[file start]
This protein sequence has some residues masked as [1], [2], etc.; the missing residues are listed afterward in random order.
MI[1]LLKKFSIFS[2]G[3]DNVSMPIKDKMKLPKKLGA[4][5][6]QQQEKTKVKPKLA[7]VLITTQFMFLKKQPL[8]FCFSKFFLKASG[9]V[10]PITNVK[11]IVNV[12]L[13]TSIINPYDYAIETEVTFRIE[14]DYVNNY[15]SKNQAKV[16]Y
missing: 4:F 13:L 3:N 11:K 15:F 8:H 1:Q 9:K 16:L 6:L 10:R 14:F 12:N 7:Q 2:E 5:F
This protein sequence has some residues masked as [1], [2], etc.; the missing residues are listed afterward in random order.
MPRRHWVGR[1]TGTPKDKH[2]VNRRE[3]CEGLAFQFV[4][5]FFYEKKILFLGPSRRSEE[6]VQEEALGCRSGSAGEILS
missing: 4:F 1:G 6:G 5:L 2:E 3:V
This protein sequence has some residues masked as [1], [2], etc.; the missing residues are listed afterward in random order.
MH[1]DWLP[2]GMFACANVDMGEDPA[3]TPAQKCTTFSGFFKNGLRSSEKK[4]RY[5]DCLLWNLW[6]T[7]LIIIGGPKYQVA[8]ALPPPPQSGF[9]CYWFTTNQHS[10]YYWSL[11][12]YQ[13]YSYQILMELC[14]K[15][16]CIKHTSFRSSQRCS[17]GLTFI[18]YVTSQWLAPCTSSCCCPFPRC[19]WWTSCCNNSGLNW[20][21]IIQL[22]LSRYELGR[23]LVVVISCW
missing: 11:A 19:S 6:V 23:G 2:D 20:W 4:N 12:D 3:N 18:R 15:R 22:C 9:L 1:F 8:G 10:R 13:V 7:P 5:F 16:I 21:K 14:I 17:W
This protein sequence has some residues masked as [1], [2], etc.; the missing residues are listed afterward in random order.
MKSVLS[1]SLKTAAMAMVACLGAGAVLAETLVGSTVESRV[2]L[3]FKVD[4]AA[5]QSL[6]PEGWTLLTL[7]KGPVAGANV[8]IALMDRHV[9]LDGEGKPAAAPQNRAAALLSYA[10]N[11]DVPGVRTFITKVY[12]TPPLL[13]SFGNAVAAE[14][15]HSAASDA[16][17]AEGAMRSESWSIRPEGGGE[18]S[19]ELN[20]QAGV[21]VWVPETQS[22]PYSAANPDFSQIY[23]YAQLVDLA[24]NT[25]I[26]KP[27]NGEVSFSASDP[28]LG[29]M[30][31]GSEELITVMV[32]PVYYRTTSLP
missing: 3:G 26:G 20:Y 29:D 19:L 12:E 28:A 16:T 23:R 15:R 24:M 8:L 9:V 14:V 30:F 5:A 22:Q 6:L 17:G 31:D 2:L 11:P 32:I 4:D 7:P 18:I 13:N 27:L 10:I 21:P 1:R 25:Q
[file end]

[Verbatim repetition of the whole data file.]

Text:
This protein sequence has some residues masked as [1], [2], etc.; the missing residues are listed afterward in random order.
MI[1]LLKKFSIFS[2]G[3]DNVSMPIKDKMKLPKKLGA[4][5][6]QQQEKTKVKPKLA[7]VLITTQFMFLKKQPL[8]FCFSKFFLKASG[9]V[10]PITNVK[11]IVNV[12]L[13]TSIINPYDYAIETEVTFRIE[14]DYVNNY[15]SKNQAKV[16]Y
missing: 4:F 13:L 3:N 11:K 15:F 8:H 1:Q 9:K 16:L 6:L 10:R 14:F 12:N 7:Q 2:E 5:F
This protein sequence has some residues masked as [1], [2], etc.; the missing residues are listed afterward in random order.
MPRRHWVGR[1]TGTPKDKH[2]VNRRE[3]CEGLAFQFV[4][5]FFYEKKILFLGPSRRSEE[6]VQEEALGCRSGSAGEILS
missing: 4:F 1:G 6:G 5:L 2:E 3:V
This protein sequence has some residues masked as [1], [2], etc.; the missing residues are listed afterward in random order.
MH[1]DWLP[2]GMFACANVDMGEDPA[3]TPAQKCTTFSGFFKNGLRSSEKK[4]RY[5]DCLLWNLW[6]T[7]LIIIGGPKYQVA[8]ALPPPPQSGF[9]CYWFTTNQHS[10]YYWSL[11][12]YQ[13]YSYQILMELC[14]K[15][16]CIKHTSFRSSQRCS[17]GLTFI[18]YVTSQWLAPCTSSCCCPFPRC[19]WWTSCCNNSGLNW[20][21]IIQL[22]LSRYELGR[23]LVVVISCW
missing: 11:A 19:S 6:V 23:G 2:D 20:W 4:N 12:D 3:N 18:R 15:R 22:C 9:L 1:F 8:G 10:R 13:V 7:P 5:F 16:I 21:K 14:I 17:W
This protein sequence has some residues masked as [1], [2], etc.; the missing residues are listed afterward in random order.
MKSVLS[1]SLKTAAMAMVACLGAGAVLAETLVGSTVESRV[2]L[3]FKVD[4]AA[5]QSL[6]PEGWTLLTL[7]KGPVAGANV[8]IALMDRHV[9]LDGEGKPAAAPQNRAAALLSYA[10]N[11]DVPGVRTFITKVY[12]TPPLL[13]SFGNAVAAE[14][15]HSAASDA[16][17]AEGAMRSESWSIRPEGGGE[18]S[19]ELN[20]QAGV[21]VWVPETQS[22]PYSAANPDFSQIY[23]YAQLVDLA[24]NT[25]I[26]KP[27]NGEVSFSASDP[28]LG[29]M[30][31]GSEELITVMV[32]PVYYRTTSLP
missing: 3:G 26:G 20:Y 29:D 19:L 12:E 28:A 16:T 23:R 15:R 24:M 8:L 9:V 14:V 30:F 5:A 22:Q 6:L 17:G 31:D 2:L 11:P 32:I 4:D 7:P 18:I 13:N 27:L 10:I 21:P 1:R 25:Q